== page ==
27 March

BLSA CEO Letter – 27 March 2023

POSTED ON: March 27, 2023 IN by Admin
27 March 27 March

By Busisiwe Mavuso

I believe last week was a positive indicator of how government and the private sector can work together to improve the security situation.

The fact that many businesses last Monday chose to close or keep staff at home showed widespread concern that the planned shutdown could lead to violence and disruption. It was natural to be worried – the memories of looting and destruction of property in July 2021 remain fresh. The irresponsible political rhetoric around the shutdown had inflamed fears.

The state reacted appropriately to those concerns. While some have decried the extent of the mobilisation of police, backed by the army, the response was proportionate to the fears ordinary citizens and businesses had. The police promised to maintain law and order, protecting people and property, and they largely did.

This should be a memory that sticks in our minds at least as much as July 2021 does. The state showed it is capable of exercising its power. So, while businesses were right to fear the worst, they should recover some confidence that we live in a country where the rule of law is enforced. Those who attempt to sow chaos through inflammatory language will not be able to disrupt the rest of us from going about our normal business. This should shift the perceptions of the risks of such situations. It should give comfort such that if we again face a period of such inflamed political contestation, it need not disrupt businesses and ordinary people from going about their normal lives.

Monday was also a good exhibition of business and the security services working effectively together. The Eyes and Ears Initiative of Business Against Crime SA (BACSA), a division of BLSA, worked closely with the SAPS National Operational Command Centre, which coordinated the flow of information around the shutdown. All E2 partners were constantly kept up to date and Business Against Crime formed part of the national activation on Monday. Private security provided 19 helicopters for air support along with drones, armed reaction vehicles and security personnel. These were placed based on recommendations by the police to assist law enforcement. It made it possible for the police to plan and improve reaction times.

Personnel from BACSA were stationed in the National Joint Operational and Intelligence Structure, the National Operational Command Centre and Provincial Operational Command Centres to ensure information from the private sector was channelled directly to senior intelligence and law enforcement structures. This was critical to the successful efforts to maintain law and order on the day. We have received positive feedback from the police for the support E2 offered throughout the period.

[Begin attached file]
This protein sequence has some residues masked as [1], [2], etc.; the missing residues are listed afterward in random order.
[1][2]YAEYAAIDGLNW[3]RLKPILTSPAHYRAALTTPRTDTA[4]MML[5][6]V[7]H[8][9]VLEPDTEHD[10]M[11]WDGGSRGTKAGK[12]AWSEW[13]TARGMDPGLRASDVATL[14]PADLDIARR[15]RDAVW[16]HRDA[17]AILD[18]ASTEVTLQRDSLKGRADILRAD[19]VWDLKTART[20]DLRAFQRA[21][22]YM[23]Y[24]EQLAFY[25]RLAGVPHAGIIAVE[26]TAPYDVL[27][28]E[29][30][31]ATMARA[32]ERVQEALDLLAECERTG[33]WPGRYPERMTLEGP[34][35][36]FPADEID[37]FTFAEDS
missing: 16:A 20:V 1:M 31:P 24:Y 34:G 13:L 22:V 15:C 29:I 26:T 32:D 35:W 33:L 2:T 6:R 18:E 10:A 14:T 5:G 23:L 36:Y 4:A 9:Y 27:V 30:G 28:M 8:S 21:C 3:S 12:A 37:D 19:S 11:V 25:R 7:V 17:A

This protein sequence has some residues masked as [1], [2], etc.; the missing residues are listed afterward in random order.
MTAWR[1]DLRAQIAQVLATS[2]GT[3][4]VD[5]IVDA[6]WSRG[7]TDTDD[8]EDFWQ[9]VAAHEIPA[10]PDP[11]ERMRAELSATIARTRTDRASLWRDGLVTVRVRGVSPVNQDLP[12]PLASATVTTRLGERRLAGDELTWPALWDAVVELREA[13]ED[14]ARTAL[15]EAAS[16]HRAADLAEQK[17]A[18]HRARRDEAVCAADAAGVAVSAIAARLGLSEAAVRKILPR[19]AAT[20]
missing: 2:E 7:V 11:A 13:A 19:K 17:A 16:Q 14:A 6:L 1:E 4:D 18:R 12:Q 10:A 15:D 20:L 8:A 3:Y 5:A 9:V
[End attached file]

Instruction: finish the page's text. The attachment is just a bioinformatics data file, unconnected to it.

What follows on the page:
Dealing with crime and maintaining security is a key strategic objective for BLSA. I believe last week was a positive indicator of how government and the private sector can work together to improve the security situation. We still have much more to do. We are very conscious of the threat of organised crime and proliferation of extortion attempts against business. This too has been a focus of BACSA and there are early signs we are starting to make a difference there too, again through close cooperation with state security structures.

We live in a constitutional democracy where everyone has the freedom to protest and express themselves. Those rights must be exercised in an environment where constitutional imperatives are respected, and we can be confident that we can exercise our rights safely. I have said often that the rule of law is critical to business. It is essential for the safety and security of everyone, but also makes it possible for businesses to plan, invest and build. A constitutional democracy ultimately protects us from abuses of power. After last week I feel we can have more confidence that is indeed the country we live in. BLSA will continue to work hard with our state counterparts to build that confidence further.


The role of business as a social partner invested in the future of SA has changed from an advocate for an enabling policy environment to partnering with government in its efforts to make SA good again, I write in Business Day. If government and business are committed to moving forward as quickly and effectively as possible, we can only hope that 2023 will be the tipping point in our efforts to make SA a better place for all.

BLSA is a business organisation that believes in South Africa’s future and shares the values set out in the Constitution. In 2017, BLSA signed a contract with South Africa, committing business to playing its part in creating a South Africa of increasing prosperity for all by harnessing the resources and capabilities of business in partnership with government and civil society to deliver economic growth, transformation and inclusion.

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